Health sector feedback helps make the most of Government funding boost

Media release Medicines

PHARMAC is today announcing funding of six new treatments across important areas of health, including major advancements in the treatment of hepatitis C.

From 1 July 2016, the following treatments will be fully funded (some with access criteria):

  • Harvoni and Viekira Pak for hepatitis C infection
  • Nivolumab (Opdivo) for advanced melanoma
  • Rituximab for nephrotic syndrome in children

The following treatments will also be fully funded (some with access criteria):

  • From 1 August 2016: Oestradiol patches for menopausal women
  • From 1 December 2016: Temozolomide for brain tumours and neuroendocrine tumours

PHARMAC Chief Executive, Steffan Crausaz, says that feedback from the health sector played an important part in these funding decisions, which will benefit over 40,000 people.

“New Zealanders expect different parts of the health system to work in partnership, and it’s very pleasing how well this occurred to finalise these decisions,” says Mr Crausaz.

“We know our decisions have flow-on impacts to other parts of the health system, so consultation feedback is vital to making the best possible decisions to ensure the best possible health outcomes.”

An important area of feedback related to the prescribing of Viekira Pak and Viekira Pak-RBV by primary care, and the importance of good preparation and support for prescribers, given the very new nature of this treatment area.

One important change to note is that from 1 July, specialists will be able to prescribe Viekira Pak and Viekira Pak-RBV for all eligible patients. From 1 October, once additional support has been put in place, Viekira Pak will be funded on prescriptions written by all eligible prescribers, including GPs .

“GP groups highlighted some concerns about the proposed timeframes and the readiness of the primary care sector to support the successful implementation of the change. We’ve taken these concerns on board and will work closely with GPs, the Ministry, suppliers and others to have the right support and systems in place for GP prescribing of Viekira Pak to start from 1 October,” says Mr Crausaz.

More widely, some consultation responses asked for earlier funding of treatments while the consultation period was running; an issue that arises for each and every one of PHARMAC’s funding decisions.

“We acknowledge that people seeking treatment want access as soon as they can, and that waiting is hard,” says Mr Crausaz.

“There is a balance between providing funded access as early as possible, and ensuring that all issues raised by a wide range of parties are carefully considered and changes made to get the high-quality decisions New Zealanders expect.

“We’d like to thank everyone who took the time to provide feedback. The outcomes announced today are a positive reflection of a wide range of parties working together to achieve important outcomes for New Zealand.”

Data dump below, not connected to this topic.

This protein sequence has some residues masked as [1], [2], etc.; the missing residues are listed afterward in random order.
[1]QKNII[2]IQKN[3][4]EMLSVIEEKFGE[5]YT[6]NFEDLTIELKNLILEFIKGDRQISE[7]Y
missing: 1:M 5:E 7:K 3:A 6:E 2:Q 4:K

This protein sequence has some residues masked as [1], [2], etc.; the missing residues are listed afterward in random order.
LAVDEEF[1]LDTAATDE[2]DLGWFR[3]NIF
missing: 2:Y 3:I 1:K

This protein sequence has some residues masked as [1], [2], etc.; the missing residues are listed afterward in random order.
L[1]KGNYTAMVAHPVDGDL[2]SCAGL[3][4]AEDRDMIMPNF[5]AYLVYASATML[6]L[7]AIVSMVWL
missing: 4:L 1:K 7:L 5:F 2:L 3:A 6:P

Full details on the final funding decisions will be available on the PHARMAC website on Friday 10 June 2016.

Further information


  • Included in the original package was consultation on the funding of azithromycin for bronchiectasis in children. PHARMAC received a lot of feedback regarding this proposal, and this is being worked through by PHARMAC staff. A decision on the funding of azithromycin is expected to be made following further advice from our clinical advisers. 

Hepatitis C treatments

  • Hepatitis C is a viral infection affecting approximately 50,000 New Zealanders, half of whom are undiagnosed.  Many patients will progress to life-threatening disease, including liver cancer and liver failure.
  • Both of these treatments are a major advancement in the treatment of hepatitis C, with cure rates of more than 90% with as little as 12 weeks treatment.
  • PHARMAC continues to explore more options to widen treatment coverage for those with hepatitis C.
  • PHARMAC is working collaboratively with a number of organisations, including the Ministry of Health, hepatitis specialists and the suppliers of these treatments, to develop training and education resources for general practice.

Melanoma treatment

  • Advanced melanoma is a serious cancer affecting about 350 people each year across New Zealand.
  • New Zealand has the highest rate of melanoma in the world. Treatments for advanced melanoma are a developing area of medicine.
  • From 1 July 2016, nivolumab (brand name Opdivo) will be funded for people with advanced melanoma. This will be available through their specialist and will be administered via an infusion in a DHB hospital clinic.
  • PHARMAC remains open-minded to funding other treatments for melanoma and other types of cancer. PHARMAC will pay close attention to new data and market developments to ensure the best possible funding decisions for New Zealand are made. This includes continuing to work with the supplier of pembrolizumab (Keytruda).